Posted April 18, 2016 / Adam Grinold, BDCC Executive Director and Frank Knott, ViTAL Economy Consultant
At the BDCC, we host the Green Economy Innovation Hub (GEIH) We have been engaged in a process of discovery about the strengths and opportunities in our region to better coordinate activities to grow a sustainable economy which aligns with who we are, our sense of place. The work of the GEIH is now hitting a “rubber meets the road” phase, which is nothing short of inspiring and exciting! We are now matching assets against demand in order to define macro versus micro levels of opportunity within each of our action teams: F.I.R.E (Finance, Insurance, Real Estate), Products & Services,International Markets, and Knowledge Center.
The BuildingGreen research team will support each action team using the market data that has been assembled for each of their areas to generally quantify the approximate size of the opportunity for each niche market area being recommended. We will begin to paint the picture of what the size of these opportunities are shaping up to be.
As an example, in working with Dan Yates from Brattleboro Savings & Loan of the F.I.R.E team, we were able to isolate in on a DOE 2013 report showing the annual energy related retrofit market was $39 billion. If all the finance team did to size the opportunity for a Green Economy Energy Rent Fund, was to assume a 1% Macro level opportunity, it would be $390 million per year in 2013. For each niche market proposition being proposed there should be an associated Macro level opportunity value. In Milestone #3, which is from May-July we will hone in on specific micro level targeting of business opportunities within the Macro level revenue opportunity proposed.
Currently, we are further diving into national data to help us see the broader picture of our opportunities, assets, and challenges, looking at data from the Bureau of Labor Statistics GGS survey with NAICS code breakdowns. Looking at this will allow our team to provide the action teams with a general understanding of how the chosen niche markets translate into job expansion in existing companies and job creation in new firms to be created within each niche market. It also validates the achievable nature of our initial goal projection for an additional 2,200 jobs. In many cases the average wages today of these jobs exceeds our increased average wage SMART goals.
Now is a time of beginning to connect the dots of what we have and what we could robustly grow into the fabric of our regional economy. It is really important that we connect the asset leverage, so the region can begin to visualize that they can actually benefit and grow by going after these niche markets based on what the region says makes us unique. It is also critical that we communicate these opportunities as regional in nature. They are only as possible as we are forecasting because we are connecting assets across the region in ways never considered before. In many cases we didn’t even know some of these assets existed because we were only focusing on what we could see around us not what was beyond us and across a geographic boundary we never considered could be crossed.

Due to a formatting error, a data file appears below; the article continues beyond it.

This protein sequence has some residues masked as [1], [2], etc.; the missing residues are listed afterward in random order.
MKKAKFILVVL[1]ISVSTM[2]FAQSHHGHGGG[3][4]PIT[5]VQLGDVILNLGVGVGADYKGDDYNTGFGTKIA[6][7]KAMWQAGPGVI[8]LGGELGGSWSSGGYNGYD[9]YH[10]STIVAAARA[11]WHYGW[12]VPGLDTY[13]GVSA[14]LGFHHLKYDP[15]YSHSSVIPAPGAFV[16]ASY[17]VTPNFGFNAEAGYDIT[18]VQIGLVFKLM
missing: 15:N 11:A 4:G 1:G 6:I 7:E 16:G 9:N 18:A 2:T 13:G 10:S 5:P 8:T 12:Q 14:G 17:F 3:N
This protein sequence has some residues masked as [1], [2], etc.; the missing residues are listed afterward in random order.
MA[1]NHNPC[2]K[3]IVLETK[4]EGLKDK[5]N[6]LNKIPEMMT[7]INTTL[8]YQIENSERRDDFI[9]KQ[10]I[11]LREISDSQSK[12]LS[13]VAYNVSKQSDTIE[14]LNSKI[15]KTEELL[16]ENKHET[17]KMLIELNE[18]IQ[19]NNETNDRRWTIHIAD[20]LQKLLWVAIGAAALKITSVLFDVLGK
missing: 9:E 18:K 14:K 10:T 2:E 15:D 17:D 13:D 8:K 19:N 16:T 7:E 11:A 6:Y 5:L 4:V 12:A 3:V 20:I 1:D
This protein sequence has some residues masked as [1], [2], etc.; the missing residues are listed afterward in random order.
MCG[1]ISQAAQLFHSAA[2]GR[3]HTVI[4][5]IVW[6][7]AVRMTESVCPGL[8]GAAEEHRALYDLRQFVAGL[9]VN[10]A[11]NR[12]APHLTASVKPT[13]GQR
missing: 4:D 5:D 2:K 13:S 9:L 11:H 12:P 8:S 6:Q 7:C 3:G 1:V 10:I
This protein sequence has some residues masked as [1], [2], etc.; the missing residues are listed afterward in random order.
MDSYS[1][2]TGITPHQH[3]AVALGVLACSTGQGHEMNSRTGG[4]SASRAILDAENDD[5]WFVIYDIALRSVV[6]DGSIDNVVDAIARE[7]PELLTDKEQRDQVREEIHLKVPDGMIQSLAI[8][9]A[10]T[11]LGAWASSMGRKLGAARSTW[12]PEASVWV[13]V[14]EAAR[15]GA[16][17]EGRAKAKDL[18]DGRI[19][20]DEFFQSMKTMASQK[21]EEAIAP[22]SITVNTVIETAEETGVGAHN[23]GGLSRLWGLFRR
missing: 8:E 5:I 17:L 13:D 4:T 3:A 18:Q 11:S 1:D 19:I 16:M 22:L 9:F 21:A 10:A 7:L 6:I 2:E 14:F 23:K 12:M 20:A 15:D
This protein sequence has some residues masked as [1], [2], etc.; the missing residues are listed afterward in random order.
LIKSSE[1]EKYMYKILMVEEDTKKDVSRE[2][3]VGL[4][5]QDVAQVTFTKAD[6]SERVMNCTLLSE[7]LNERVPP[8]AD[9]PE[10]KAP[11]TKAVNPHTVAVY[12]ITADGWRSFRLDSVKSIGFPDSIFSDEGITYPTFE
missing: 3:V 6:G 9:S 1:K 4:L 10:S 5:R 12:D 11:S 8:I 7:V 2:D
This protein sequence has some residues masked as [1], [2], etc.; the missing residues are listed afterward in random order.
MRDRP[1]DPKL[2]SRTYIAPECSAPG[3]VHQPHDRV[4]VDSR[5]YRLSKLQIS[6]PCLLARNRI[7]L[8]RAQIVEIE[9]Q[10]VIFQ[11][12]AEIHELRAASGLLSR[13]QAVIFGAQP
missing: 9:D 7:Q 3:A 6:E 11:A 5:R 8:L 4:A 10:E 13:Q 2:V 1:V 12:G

We now have enough confirmation from national experts in Green Economy efforts that the GEIH is unique and on the right track to make a real difference. The region needs to know that they have the opportunity to be part of a bold transformation of this regional economy that is grounded in tested reality. We need to be as bold as the opportunity that is before the region.
These national as well as state level resources are confirming that the GEIH Community Scale strategic focus is really needed and has been missing in every other initiative in the U.S., which have principally been based on large commercial, industrial and multifamily opportunities in urban centers.
These sources have also confirmed that the GEIH four pillar focus on Knowledge Center, FIRE, Product & Services and International is the most comprehensive, integrated and coherent strategy they have seen to date. They are particularly intrigued with the GEIH focus on deploying a community scale focused knowledge center on the development and exchange and connection of building science with building craft to create a more qualified professional and craft talent workforce that can invent, develop and implement community scale solutions for national and international communities.
National agency leaders responsible for climate preparedness, and sustainable community strategies see the GEIH community scale as a significant opportunity to address risk mitigation, clean energy, resilient and sustainable community and high performance built environment investments in the majority of municipalities and counties of the U.S. at a scale that is manageable and affordable. It could significantly advance the rationale for investments in risk mitigation and reduce the need for after the fact spending of $60-$80 billion per year in disaster recovery.
BREAKING DOWN ‘ABCD Counties’
A counties are classified as any county located in the 25 largest U.S. metropolitan areas, which will be the highest density. B counties are considered any county that is not an A county and has a population exceeding 150,000 or is part of a metropolitan area with a population over 150,000. C counties are seen as any county that is not classified as an A or B county, and has a population between 40,000 and 150,000. D counties are any county that not classified as an A, B or C county. There are 3,142 counties or equivalent administrative jurisdictions including Washington DC in the U.S. Half of the U.S. population lives in 146 of these counties. The need for community scale approaches is significant.